Mahadev Satyanarayanan --- better known as Satya --- is the Carnegie Group Professor of Computer Science. Founding director of Intel Research Pittsburgh, he also was a principal architect and implementer of the Andrew File System (AFS).Much of Satya's research focuses on mobile and pervasive computing --- the ability to move from place to place and platform to platform seamlessly. One outcome of this work was Coda, an open-source system to support distributed file access on intermittent networks. Key ideas from Coda were incorporated into Windows 2000 and Outlook 2003.Satya's most recent research in this area has been the Internet Suspend/Resume system, or ISR, which allow users to leave one computer and pick up their work at the exact same place on another computer. He spoke with Managing Editor Jason Togyer:
How did Coda evolve from AFS?
As you become more dependent on a distributed file system such as AFS, your inconvenience level becomes higher when one of the servers goes down. We wanted to preserve the positive features of AFS, but make it more resistant to failure. The answer was the disconnected operation mechanism in Coda --- the forerunner of today's hot-sync mechanisms --- which caches server data on local machines so users can continue working even when their network connections are lost. At the time, laptops were just starting to appear, and I realized that Coda was a perfect fit for the world of wireless computing --- even today, wireless networks are spotty.
After we published a paper describing the evolution of Coda from AFS, a Japanese magazine, Nikkei Electronics, asked if they could translate the article. Of course, I can't read Japanese, so how could I know if the translation was accurate?
Well, they added cartoons by a Japanese artist, Gaich Muramatsu. One half of the first cartoon shows unhappy AFS users dealing with a broken network connection to the servers. The other half shows happy Coda users still working. I could see just from the cartoons that everyone understood it --- they captured the idea perfectly.
How does ISR build on Coda?
If you run Windows XP at home, and move to a machine using Windows Vista, you don't get the same user experience. Why not? At all times, you should have one world you're dealing with, not different worlds on different machines.
Most people think of cloud computing as data being stored in the cloud. With ISR, the entire machine is stored in the cloud, and if the right business model can be constructed, people would treat computers like furniture. If you check into a hotel, you don't have to bring your own furniture. Why should you lug around your computer? Just have your world magically appear as you access parts of it at any loaner computer.
Are there issues with platform portability?
Yes, but just about all of today's laptops and desktops use Intel processors, so that can be handled through virtual machine technology. I'd like to see ISR deployed at campus scale. All it takes are the resources to make that happen --- I see no technical challenges, but we need more funding.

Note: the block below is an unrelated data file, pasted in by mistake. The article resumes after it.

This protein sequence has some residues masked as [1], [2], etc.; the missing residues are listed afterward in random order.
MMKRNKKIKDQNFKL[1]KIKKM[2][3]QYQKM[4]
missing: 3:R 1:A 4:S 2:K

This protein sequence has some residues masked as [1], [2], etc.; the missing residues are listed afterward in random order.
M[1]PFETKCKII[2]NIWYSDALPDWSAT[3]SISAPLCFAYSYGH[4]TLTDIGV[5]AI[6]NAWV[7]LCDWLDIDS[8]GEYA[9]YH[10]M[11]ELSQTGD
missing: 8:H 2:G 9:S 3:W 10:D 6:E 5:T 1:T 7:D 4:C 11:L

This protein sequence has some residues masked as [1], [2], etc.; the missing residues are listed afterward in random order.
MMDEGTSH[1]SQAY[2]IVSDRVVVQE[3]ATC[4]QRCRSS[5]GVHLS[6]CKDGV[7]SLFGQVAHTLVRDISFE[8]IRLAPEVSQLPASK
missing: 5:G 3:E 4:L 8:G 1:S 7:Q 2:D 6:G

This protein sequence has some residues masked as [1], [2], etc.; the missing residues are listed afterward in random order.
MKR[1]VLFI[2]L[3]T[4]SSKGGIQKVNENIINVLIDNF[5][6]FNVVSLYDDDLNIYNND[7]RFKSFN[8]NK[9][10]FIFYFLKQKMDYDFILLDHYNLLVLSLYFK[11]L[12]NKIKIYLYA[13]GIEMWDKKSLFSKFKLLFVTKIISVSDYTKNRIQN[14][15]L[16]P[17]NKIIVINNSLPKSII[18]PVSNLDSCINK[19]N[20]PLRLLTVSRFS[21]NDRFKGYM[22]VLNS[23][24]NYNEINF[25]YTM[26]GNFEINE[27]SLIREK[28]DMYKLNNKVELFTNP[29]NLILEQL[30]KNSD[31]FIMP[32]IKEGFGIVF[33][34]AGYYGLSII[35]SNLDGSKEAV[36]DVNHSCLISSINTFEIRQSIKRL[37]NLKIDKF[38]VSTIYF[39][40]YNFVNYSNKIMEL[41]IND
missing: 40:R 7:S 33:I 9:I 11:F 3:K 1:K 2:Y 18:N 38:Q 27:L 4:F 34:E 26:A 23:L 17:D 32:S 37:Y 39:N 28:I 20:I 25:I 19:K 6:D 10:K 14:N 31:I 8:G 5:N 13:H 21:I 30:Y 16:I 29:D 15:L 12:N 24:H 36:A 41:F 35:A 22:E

Does Diamond also build on Coda and AFS?
Diamond is completely unrelated! When I started the Intel lab, I asked myself: "Data caching is a powerful technique in hardware and software and on the Web, but is there any circumstance in which caching data is not useful?"
It turns out that caching and indexing work well when you're searching text, but not when you're searching rich content, such as images. Creating an index ahead of time for all conceivable queries you might pose about very rich data is almost impossible.
But caching the results of searches is useful. So rather than building an index, Diamond does discard-based search. For example, you highlight a portion of an image and tell Diamond to find similar images. You discard the results that don't fit your query, refine your query, then search again. Since the refined query typically has significant overlap with the previous queries, Diamond can reuse cached results from those queries.
Can Diamond be extended to data besides images?
Diamond knows nothing about the underlying data content. We've recently extended it to live data sets from webcams, and you could also use it to sort audio. You couldn't just throw sound at it and say "search" --- you'd have to write some sound-specific plug-in for that --- but once you did, it would do the search very efficiently.
What are some practical applications?
The medical and pharmaceutical communities have shown a lot of interest. Let's say you have a mammogram, and a tissue mass causes you concern. Should you call the patient in for a biopsy? With Diamond, you could highlight a portion of the image, ask it to show you other patients who had the same kinds of masses, and find out what their biopsy results were. Our goal here isn't to replace doctors, but to provide a Google-like tool that helps doctors with decision-making.
One application we've built on Diamond is called FatFind --- it automatically counts fat cells, which is useful in automating drug discovery. Another is called PathFind, which allows pathologists to rapidly search through stained tissue samples.
(John Barna photo)
Jason Togyer | 412-268-8721 | jt3y [atsymbol] cs.cmu.edu